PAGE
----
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Joseph Scarbrough launched what he called "The Scarblog" as a way of cataloging his work over the years, as well as going into greater detail of things on his mind (known as "Unfinished Thoughts").

Wednesday, April 12, 2017

My Unfinished Thoughts on Julia

Sesame Street's newest resident
SESAME STREET has always managed to pull off Very Special Episodes that address rather heavy, sensitive, or true-to-life subjects in ways that make it easy for its preschool audience to grasp and comprehend. In 1983, they tackled the subject of Mr. Hooper's death after the passing of cast member Will Lee; in 2001, we saw a week-long story arc involving the destruction and rebuilding of Big Bird's nest after a hurricane blows through - which continues to be rebroadcast today in the wake of particularly devastating hurricanes such as Katrina or Sandy; in 2002, Hooper's Store caught fire in response to the September 11 terrorist attacks; and lest we forget the series of TALK, LISTEN, CONNECT and LITTLE CHILDREN, BIG CHALLENGES videos that cover such topics as parents in prison, parents in the military, and food pantries. I had no doubts that the introduction of the street's newest resident would be handled well, and it was. However, Julia's origins can be traced quite a ways back before we got to see her as a full-fledged Muppet on our screens. . . .

Lexi, Julia's ancestor
Several years ago, Sesame fan Alexandra created a fan-character named Lexi, an adorable and playful little Muppet girl who enjoys drawing, singing, dancing, and being a detective much like her hero, Sherlock Hemlock. Lexi also happens to have Asperger's Syndrome, a form of Mild Autism, of which Alexandra also has; taking notice of SESAME STREET's lack of Autism Awareness, she contacted Sesame Workshop about the possibility of incorporating Lexi into the show as an actual Muppet character to help bring more awareness of Autism to the world's most famous street, and to help educate kids more about what Autism is, and how it's dealt with by those who have it, and those who know people who have it, which resulted in the following:

For legal reasons, Lexi could not actually be used in Sesame material, however, after taking initiative, a new character was eventually developed specifically to do just as Alexandra wrote about: to help teach children about Autism and to understand more about it and symptoms they may see in Autistic kids. Enter Julia!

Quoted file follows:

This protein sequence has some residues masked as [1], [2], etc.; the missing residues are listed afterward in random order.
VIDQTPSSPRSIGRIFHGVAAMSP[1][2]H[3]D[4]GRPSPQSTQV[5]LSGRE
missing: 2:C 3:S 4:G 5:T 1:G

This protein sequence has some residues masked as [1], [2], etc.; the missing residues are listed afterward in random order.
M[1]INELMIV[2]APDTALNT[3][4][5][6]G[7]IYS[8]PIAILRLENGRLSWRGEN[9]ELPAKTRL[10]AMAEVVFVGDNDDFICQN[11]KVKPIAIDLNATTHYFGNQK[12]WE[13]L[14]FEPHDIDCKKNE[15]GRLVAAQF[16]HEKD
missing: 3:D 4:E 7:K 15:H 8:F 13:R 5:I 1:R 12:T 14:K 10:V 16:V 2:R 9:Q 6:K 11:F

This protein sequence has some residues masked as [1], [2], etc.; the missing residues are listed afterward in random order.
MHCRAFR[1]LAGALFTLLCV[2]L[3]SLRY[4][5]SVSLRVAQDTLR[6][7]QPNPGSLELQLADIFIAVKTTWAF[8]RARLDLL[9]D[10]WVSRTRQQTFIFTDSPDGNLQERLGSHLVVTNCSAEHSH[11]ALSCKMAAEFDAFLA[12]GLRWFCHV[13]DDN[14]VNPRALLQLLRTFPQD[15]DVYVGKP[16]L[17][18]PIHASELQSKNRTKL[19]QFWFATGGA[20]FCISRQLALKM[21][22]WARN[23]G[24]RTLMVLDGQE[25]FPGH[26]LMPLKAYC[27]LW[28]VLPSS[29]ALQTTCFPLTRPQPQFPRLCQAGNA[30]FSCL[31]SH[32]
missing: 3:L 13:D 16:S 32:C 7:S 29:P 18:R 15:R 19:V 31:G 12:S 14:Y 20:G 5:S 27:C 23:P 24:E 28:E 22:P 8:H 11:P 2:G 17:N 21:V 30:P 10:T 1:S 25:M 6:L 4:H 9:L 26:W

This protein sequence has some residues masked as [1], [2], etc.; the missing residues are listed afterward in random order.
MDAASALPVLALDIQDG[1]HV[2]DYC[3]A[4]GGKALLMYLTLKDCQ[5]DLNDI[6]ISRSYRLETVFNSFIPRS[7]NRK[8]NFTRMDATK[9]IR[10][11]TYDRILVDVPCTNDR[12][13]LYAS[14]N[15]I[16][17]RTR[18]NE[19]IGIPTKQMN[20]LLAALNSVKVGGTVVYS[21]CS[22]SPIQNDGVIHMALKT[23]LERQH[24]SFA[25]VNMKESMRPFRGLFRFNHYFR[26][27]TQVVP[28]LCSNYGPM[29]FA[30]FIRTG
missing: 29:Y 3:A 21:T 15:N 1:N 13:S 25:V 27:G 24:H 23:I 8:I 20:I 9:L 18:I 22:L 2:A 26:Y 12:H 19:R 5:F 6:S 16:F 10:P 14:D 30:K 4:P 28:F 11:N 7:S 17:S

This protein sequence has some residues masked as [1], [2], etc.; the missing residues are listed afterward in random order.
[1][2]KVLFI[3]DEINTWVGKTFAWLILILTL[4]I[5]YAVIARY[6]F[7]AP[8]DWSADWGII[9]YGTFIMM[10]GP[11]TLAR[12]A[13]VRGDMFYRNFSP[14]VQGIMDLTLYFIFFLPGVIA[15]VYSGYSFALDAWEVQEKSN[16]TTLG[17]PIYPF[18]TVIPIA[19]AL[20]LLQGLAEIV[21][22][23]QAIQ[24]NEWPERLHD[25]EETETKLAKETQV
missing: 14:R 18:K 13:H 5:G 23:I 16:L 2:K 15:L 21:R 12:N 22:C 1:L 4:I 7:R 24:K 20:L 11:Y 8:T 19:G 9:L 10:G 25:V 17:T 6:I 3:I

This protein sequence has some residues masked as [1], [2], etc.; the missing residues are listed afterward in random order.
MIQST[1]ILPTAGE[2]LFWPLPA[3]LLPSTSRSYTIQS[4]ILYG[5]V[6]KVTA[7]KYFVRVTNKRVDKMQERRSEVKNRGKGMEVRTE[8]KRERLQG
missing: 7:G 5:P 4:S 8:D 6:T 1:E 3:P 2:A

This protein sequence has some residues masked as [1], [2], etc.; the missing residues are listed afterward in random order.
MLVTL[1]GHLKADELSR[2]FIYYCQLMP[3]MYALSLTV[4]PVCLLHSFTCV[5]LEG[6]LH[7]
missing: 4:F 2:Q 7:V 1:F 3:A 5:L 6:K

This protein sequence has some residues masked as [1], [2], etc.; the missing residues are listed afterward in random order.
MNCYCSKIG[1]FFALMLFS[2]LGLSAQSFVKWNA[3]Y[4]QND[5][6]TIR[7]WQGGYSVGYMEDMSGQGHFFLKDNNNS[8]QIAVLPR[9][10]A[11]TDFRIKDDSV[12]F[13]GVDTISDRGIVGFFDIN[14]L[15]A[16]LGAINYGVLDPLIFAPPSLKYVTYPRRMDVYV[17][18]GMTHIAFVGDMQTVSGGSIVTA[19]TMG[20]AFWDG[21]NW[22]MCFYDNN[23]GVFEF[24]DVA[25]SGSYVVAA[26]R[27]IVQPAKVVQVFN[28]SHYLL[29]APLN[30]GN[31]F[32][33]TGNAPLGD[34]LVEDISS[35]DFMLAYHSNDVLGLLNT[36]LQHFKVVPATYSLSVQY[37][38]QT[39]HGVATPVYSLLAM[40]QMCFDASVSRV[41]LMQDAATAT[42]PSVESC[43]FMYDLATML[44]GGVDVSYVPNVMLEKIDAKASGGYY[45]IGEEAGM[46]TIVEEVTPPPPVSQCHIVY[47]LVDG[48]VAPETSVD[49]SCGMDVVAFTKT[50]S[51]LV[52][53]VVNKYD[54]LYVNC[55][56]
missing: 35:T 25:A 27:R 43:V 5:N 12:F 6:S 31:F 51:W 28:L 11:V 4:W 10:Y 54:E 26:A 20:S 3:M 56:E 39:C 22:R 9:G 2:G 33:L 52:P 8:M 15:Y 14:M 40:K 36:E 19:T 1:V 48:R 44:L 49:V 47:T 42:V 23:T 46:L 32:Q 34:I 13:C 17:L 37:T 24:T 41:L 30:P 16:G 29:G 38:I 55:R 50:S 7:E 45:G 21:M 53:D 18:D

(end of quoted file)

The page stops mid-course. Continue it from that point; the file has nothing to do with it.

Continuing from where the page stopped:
http://autism.sesamestreet.org/storybook-we-are-amazing/

Julia was initially created for exclusive web material, such as the above-linked online storybook, WE'RE AMAZING, 1,2,3! Through the storybook, we learn that Julia likes to do a lot of the same things as her friend Elmo, just a little differently; we also learn that she may not respond to someone right away, and that it helps to repeat yourself a few times. We also see some of the symptoms often associated with Autism, such as Julia's hand flapping when she's excited, or the mild panic attack she has when her sensitive ears hear sounds that bother her. The online storybook and other web material featuring Julia went over well enough that it only made sense that she would eventually become an actual Muppet on the show, and it finally happened:

It's interesting that SESAME STREET hasn't tried doing this before now, considering other children's shows out there have incorporated such characters long ago, with ARTHUR being a good example. ARTHUR has three prominent disabled characters that are featured on the show on a recurring basis: Marina Datillo, an independent blind girl; Lydia Fox, a wheelchair-bound girl who excels at basketball; and Carl Gould, a train aficionado with Asperger's. Each of these characters are depicted in ways that shows that despite having limitations due to their respective disabilities, they are still able to do things for themselves and are not at all helpless - in short, they can pretty much do whatever their friends can, just differently. In fact, when speaking of Julia's Autism, it's explained that she just does things, "In a Julia sort of way." Julia's debut episode aired on both PBS and HBO April 10, 2017, but for the time being, it is available for viewing on YouTube . . . so rather than me typing up a summary, you can just see it for yourself:

There really are no words for me to describe just how precious this episode is. As always, SESAME STREET handled the subject in an easy to understand, yet straight-forward and to-the-point manner that didn't sugar-coat or water-down the subject to the point of making it sappy or maudlin. This is why a show like SESAME STREET continues to be one of the most endearing and enduring children's shows for forty-seven seasons - despite what some naysayers or old, jaded, and cynical fuddy-duddies may say, SESAME STREET never talks down to kids, but presents their specific educational subjects with humor and heart. Through Big Bird, we learn that Julia may do things differently than other people he or we may know, but that doesn't mean that they can't be friends, and it's certainly heartwarming to see that both Big Bird and Julia are able to make new friends with each other. My personal favorite moment from the episode is Julia's case of the giggles as she sees how small Big Bird looks from up on the roof of the community center.

Again, there's really no words I can use to describe the excellent job they did - you just have to see this episode for yourself. I certainly hope that not only will Julia continue to be seen on the street, and be utilized in other ways to show just how capable she is of doing a lot of the same things as her friends, just in her own Julia sort of way, but that this may help pave the way for further Muppets with disabilities to populate the street.

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